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Denesh Ramdin is all set to become the fifth wicket-keeper to captain West Indies. Abhishek Mukherjee looks at the careers of the earlier glovesmen to have gone out in West Indian blazers to flip the coin.
The sacking of Darren Sammy did come as a blow to his fans. The appointment of Denesh Ramdin in his place was an obvious one (given that he was the vice-captain), but voices have already been raised regarding whether he is worthy enough. True, the post was once held by Viv Richards, but then, Ramdin has been the one to have stood up against the authority and legacy of the man in public.
That apart, Ramdin is all set to be the fifth wicket-keeper captain for West Indies. Karl Nunes, of course, was the first captain of West Indies. Originally named deputy to Harold Austin, Nunes filled in and was at the receiving end of three innings defeats in the 1928 tour of England. His fourth and final Test was the famous one where Andy Sandham scored the first triple-hundred and the Test ended with West Indies on 408 for five chasing 836, George Headley scoring 223.
Gerry Alexander came next. He was the first full-time glovesman to captain West Indies, still second on the all-time list across countries with 18 Tests at the helm. He led West Indies in four full series, was the captain when Garry Sobers scored 365 not out for and Hanif Mohammad 338 against them, and created news when he sent Roy Gilchrist back mid-tour. He was succeeded by Frank Worrell, in the opinion of many the greatest captain in the history of the Caribbeans.
Deryck Murray, vice-captain of Clive Lloyd’s side before Richards got the post, got to lead West Indies in a solitary Test at The Gabba when Lloyd had still not recovered from a knee surgery. Richards scored 140, but more significantly, Joel Garner blasted his way to an 83-ball 60; Australia fought back with hundreds from Greg Chappell and Kim Hughes; and the Test ended in a draw. Lloyd was back for the next two Tests, and the Australians were crushed by ten wickets and 408 runs.
With Carl Hooper pulling out of the Bangladesh tour of 2002-03, Ridley Jacobs got his opportunity. The matches were not really competitive, the highlight being Jermaine Lawson’s unreal figures of 6.5-4-3-6: it still remains the cheapest Test six-wicket haul.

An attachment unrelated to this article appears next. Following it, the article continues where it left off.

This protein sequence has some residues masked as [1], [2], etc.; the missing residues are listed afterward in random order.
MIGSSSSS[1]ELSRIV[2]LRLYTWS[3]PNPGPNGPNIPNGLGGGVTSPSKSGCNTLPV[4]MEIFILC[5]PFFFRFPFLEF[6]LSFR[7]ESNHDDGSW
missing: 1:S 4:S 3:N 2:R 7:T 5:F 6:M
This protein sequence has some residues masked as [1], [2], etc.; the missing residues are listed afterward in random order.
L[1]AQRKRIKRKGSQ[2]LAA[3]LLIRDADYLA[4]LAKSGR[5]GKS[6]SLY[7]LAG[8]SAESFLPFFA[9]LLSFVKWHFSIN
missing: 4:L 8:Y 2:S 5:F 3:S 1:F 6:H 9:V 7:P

Beyond a Boundary
The four West Indians are among a list of 28 wicket-keepers who have led their countries. MS Dhoni towers above the rest with 53 Tests in terms of matches led, which is more than the next three men (Alexander, 18; Andy Flower, 16; and Mushfiqur Rahim, 14) put together.
|First Test wicket-keeper captains for every country|
|South Africa||Barberton Halliwell||England||St George’s Park||1895-86|
|England||Rony Stanyforth||South Africa||Old Wanderers||1927-28|
|West Indies||Karl Nunes||England||Lord’s||1928|
|New Zealand||Ian Smith||Sri Lanka||Eden Park||1990-91|
|Bangladesh||Khaled Mashud||New Zealand||Hamilton||2001-02|
|India||MS Dhoni||South Africa||Green Park||2008|
|No wicketkeeper has ever led Sri Lanka|
- Percy Sherwell was the first wicket-keeper captain to score a hundred when he saved the Lord’s Test of 1907 against England with his unbeaten 115.
- Wasim Bari was the first wicket-keeper captain to bowl. Against England at Karachi in 1977-78 he bowled an over for two runs as the Test petered out to a stalemate.
- Tatenda Taibu is the only wicket-keeper captain to have taken a Test wicket, that too on his captaincy debut. Marvan Atapattu and Sanath Jayasuriya were on a rampage at Harare when Taibu handed the big gloves to Alester Maregwede. Jayasuriya holed out his third ball to Douglas Hondo; the partnership being broken, Taibu took over the gloves after a spell of 8-1-27-1.
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